So before complaining about wearing masks or resisting taking Covid tests before public gatherings this holiday, consider how some elders (or those who are immune-compromised) are feeling as they enter their second holiday as (more or less) shut-ins.
Think about how downplaying the disease might land for the hundreds of millions of people worldwide who have “long Covid.” These unfortunate folks experience debilitating symptoms for months, even years, after the initial infection, which may have been mild.
Long Covid doesn’t just afflict the elderly either. Estimates are between 2 to 10 percent of young people who get infections may experience long Covid.
Being white and privileged, with great health care and a plethora of supplements at the ready, does not make you heroic.
The knowledge and wherewithal to get “platinum” medical care or expensive supplements is something to be grateful for—just please don’t brag about it. Think about how your status squares with Native Americans in this country, many of whom have poor health care access, and half of whom experienced financial hardship even pre-pandemic.
Tragically, Native Americans, along with people of color, have watched their community members perish to Covid at alarming rates. So when you sit down to your well-appointed holiday meals, imagine what gaping holes Covid has left in so many families and tribes.
Despite writing optimistically here last summer about possibly turning the corner on the pandemic, the end is clearly nowhere in sight. While some states are seeing greater hospitalizations than ever, more than 1,000 people are dying from Covid every day in the USA.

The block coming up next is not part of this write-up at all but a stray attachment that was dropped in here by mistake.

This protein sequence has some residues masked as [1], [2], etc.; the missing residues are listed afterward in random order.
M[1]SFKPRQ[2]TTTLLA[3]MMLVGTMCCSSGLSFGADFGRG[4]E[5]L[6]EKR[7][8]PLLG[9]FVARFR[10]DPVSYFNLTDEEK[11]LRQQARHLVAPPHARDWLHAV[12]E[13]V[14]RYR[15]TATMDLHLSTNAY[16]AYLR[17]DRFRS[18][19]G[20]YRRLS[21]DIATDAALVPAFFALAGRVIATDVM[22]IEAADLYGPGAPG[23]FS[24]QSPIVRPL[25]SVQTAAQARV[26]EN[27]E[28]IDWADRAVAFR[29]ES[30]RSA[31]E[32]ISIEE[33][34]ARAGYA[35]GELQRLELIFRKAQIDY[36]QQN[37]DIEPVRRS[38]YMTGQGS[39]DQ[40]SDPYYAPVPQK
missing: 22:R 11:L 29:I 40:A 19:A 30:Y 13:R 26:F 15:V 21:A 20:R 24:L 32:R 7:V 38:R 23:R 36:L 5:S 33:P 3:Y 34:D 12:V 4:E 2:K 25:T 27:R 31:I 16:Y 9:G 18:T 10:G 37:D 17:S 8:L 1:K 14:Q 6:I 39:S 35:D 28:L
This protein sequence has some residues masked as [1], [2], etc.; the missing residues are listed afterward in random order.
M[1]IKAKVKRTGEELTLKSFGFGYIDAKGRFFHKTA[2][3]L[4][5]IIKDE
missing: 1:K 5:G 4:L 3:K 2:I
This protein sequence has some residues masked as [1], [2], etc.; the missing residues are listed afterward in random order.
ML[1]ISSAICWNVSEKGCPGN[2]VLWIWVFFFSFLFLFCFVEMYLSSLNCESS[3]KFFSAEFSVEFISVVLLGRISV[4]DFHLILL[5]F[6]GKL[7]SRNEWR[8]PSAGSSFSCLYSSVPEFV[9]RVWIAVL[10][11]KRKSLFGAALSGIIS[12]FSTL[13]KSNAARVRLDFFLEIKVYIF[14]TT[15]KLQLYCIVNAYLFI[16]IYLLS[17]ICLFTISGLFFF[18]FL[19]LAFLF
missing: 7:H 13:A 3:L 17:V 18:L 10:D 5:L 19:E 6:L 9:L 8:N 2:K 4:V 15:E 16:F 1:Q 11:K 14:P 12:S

It’s worth noting that although there are more and more breakthrough cases, as vaccine protection wanes, the vast majority of folks forced to go to the hospital from Covid—or dying there—are unvaccinated.
So whatever storyline you’re telling this holiday, please remember that epidemiology is a complex science requiring advanced degrees to practice. Yes, governments, scientists, and others have gotten it wrong along the way. That doesn’t mean they’re all trying to kill us.
Covid-19 is proving to be a relentless and unpredictable virus. Some folks get a sniffle. Others take their last breath within days.
Omicron may be milder. Or maybe not. Perhaps not for the unvaccinated (nor those with natural immunity, who also appear to be less protected from this new variant).
In the face of so many unknowns, let’s try humbleness.
Two years into a pandemic that’s pitting friends, families, and political parties against each other, I pray we dig ever deeper—to the roots of our shared humanity—in the wide mess of it.
So Happy New Year to all of us weary humans.
However you choose to celebrate this holiday season, may the gift of humbleness break your heart open to the fragility of life, to the incredible power we have to impact each other, and to our responsibility to care for all of life on this wondrous planet.
And to anyone who still thinks lightly of this invisible foe, may the Empress and her beautiful cane find you.